Table 2
Aluminum content of potassium and sodium products used in parenteral nutrition solutions. Reprinted with permission from [1].

3. Results

The study included 8222 PN patient days in 656 patients. The patients were divided into groups according to their weight in Table 4.

Table 4
Patient demographics.

We found that 66% of the patient days were among patients weighing less than 3 kg. Premature and small for gestational age infants are the highest risk patient category due to their increased calcium and phosphorus requirements. Aluminum exposure for each weight group is listed in Table 5. The daily Al exposure was highest in neonates weighing less than 1 kg and decreased with the higher weight neonates. On average, the daily Al exposure in our neonatal patients was 10.4 μg/kg/day.

Table 5
Measured aluminum exposure.

Using the least contaminated products, it was still not possible to meet the FDA “safe limit” of less than 4–5 μg/kg/day. Neonates still received 1.8 to 3.2 times the upper limit of allowable aluminum exposure from PN if they received the least contaminated products.

4. Discussion

There have been numerous reports of aluminum toxicity from the contamination of PN solutions over the past 3 decades [2,3,4,5,6,7,8,9]. A key study by Bishop et al that contributed to the FDA’s decision to have PN component solutions labeled with their aluminum content compared neurological development in 277 premature infants who received a standard PN formula or an aluminum-depleted PN formula for a period of 5 to 16 days [6]. The median aluminum content in their standard PN, 45 μg/kg/day, was compared with an aluminum-depleted PN solution with an aluminum content of 4 to 5 μg/kg/day. The authors estimated that for infants receiving the standard PN solution, the expected reduction in the Bayley Mental Development Index score would be 1 point per day of parenteral nutrition. A 15 year follow up study of 59 children from these former premature infants examined their bone mineralization [7]. Dual-energy radiograph absorptiometry (DEXA) showed that the now adolescent patients who had received the standard PN solution had lower mineral content and bone area compared to those who had received the aluminum-depleted PN. Their reduced lumbar spine and hip bone mass are potential risk factors for later osteoporosis and hip fractures These findings suggest that total aluminum exposure from prolonged PN is a contributing factor in adverse neurologic and bone development among premature infants.

Since the FDA modified its regulations in 2000, several studies have demonstrated that manufacturers are not able to meet these stricter regulations [15,16]. This is particularly true in premature infants due to their higher calcium and phosphate requirements compared to adults. A 2006 study calculated the expected daily aluminum exposure from pediatric PN solutions based on the manufacturer-stated aluminum concentration [17]. Even when selecting products reportedly to contain the lowest aluminum concentration, the calculated average aluminum exposure in infants was 59.9 μg/kg/day, exceeding the FDA recommended limit by twelve times the upper limit. The FDA’s recommended limit of 5 μg/kg/day was only feasible in patients weighing over 50 kg. In our 2010 follow-up study, measured aluminum content of compounded PN solutions for neonates was found to be significantly less than the calculated content from the manufacturer’s label [18]. Despite this, aluminum assays of compounded neonatal PN solutions still exceeded the FDA limit of 5 μg/kg/day by 3 to 5 times, (range: 14.9–23.1 μg/kg/day). Our study confirms that by using the least contaminated PN solution products this daily exposure can be reduced to 8.8–12.9 μg/kg/day, which is a 41%–44% reduction from our previous study.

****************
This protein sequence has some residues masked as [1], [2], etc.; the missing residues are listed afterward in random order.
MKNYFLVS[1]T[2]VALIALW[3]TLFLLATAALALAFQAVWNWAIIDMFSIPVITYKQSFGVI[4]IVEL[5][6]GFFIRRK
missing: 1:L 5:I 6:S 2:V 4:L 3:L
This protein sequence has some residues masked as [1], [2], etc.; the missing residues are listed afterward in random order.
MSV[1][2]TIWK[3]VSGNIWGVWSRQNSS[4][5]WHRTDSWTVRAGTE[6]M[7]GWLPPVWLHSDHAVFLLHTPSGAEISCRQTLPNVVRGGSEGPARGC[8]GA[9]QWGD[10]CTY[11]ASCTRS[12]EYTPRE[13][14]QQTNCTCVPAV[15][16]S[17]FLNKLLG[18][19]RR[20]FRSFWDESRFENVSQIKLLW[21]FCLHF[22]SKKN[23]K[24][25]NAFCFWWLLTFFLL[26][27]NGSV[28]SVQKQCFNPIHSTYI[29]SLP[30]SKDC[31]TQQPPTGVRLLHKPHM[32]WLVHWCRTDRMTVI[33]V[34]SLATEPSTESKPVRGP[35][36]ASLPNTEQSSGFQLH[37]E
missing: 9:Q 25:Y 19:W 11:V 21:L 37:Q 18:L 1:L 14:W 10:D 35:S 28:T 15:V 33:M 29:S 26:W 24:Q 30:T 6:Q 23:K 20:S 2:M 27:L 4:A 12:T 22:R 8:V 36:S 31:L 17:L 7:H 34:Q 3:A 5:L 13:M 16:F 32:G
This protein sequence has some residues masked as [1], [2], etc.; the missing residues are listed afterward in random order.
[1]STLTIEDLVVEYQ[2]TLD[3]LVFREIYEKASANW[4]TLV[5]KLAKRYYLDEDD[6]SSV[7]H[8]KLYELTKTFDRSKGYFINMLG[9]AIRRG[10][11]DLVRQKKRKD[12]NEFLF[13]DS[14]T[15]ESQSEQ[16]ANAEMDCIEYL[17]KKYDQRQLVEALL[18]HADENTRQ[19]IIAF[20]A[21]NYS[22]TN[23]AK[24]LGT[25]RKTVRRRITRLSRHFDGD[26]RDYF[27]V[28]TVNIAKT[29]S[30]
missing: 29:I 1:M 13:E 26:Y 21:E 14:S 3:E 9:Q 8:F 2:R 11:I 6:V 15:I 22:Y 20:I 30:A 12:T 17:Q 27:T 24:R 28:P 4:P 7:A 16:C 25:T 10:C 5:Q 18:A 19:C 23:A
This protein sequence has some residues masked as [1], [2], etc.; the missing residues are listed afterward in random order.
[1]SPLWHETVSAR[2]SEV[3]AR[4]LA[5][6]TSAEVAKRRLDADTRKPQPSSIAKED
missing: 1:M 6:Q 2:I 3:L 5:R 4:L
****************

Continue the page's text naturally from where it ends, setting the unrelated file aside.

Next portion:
The American Society for Parenteral and Enteral Nutrition Aluminum Task Force published its “Statement on Aluminum in Parenteral Nutrition Solutions” in August 2004 [19]. The Task Force recognized that the FDA regulations only pertain to industry, but acknowledged that safety is the first and foremost consideration. In order to promote safety, the Task Force recommended that all those involved in ordering and preparing PN solutions should be aware of the potential toxicity from aluminum contaminants in the component solutions. The Task Force also recommended that compounding pharmacies may desire to develop a database containing the aluminum content of products used in parenteral nutrition solutions. The Task Force finally recommended that clinicians may want to purchase equivalent products with the lowest aluminum content when possible and should monitor changes in the pharmaceutical market that may affect aluminum concentrations. Our study elucidates another method that can further decrease aluminum exposure in high risk patients. These data can help compounding pharmacies update their practice and insure that the patients are receiving the least aluminum exposure possible with the current products that are available. Health professionals and manufacturers need to continue to develop better methods todecrease the risk of developing aluminum toxicity and eliminating the potential for long-term adverse effects, especially in infants that receive prolonged PN therapy [20,21]. If a purified form of calcium gluconate were available that greatly reduced the amount of Al contamination, it might be possible to meet FDA recommendations. Currently, there are no guidelines for monitoring serum Al levels in patients on long-term PN, but periodic monitoring of Al levels may be indicated in patients with prolonged courses of therapy with high Al exposures [22].

5. Conclusion

The actual aluminum exposure in neonates can be significantly decreased when their PN solutions are compounded using the least contaminated solution products. If a concerted effort is made to use the least contaminated products, it may be possible to decrease the potential of developing aluminum toxicity in these vulnerable patients.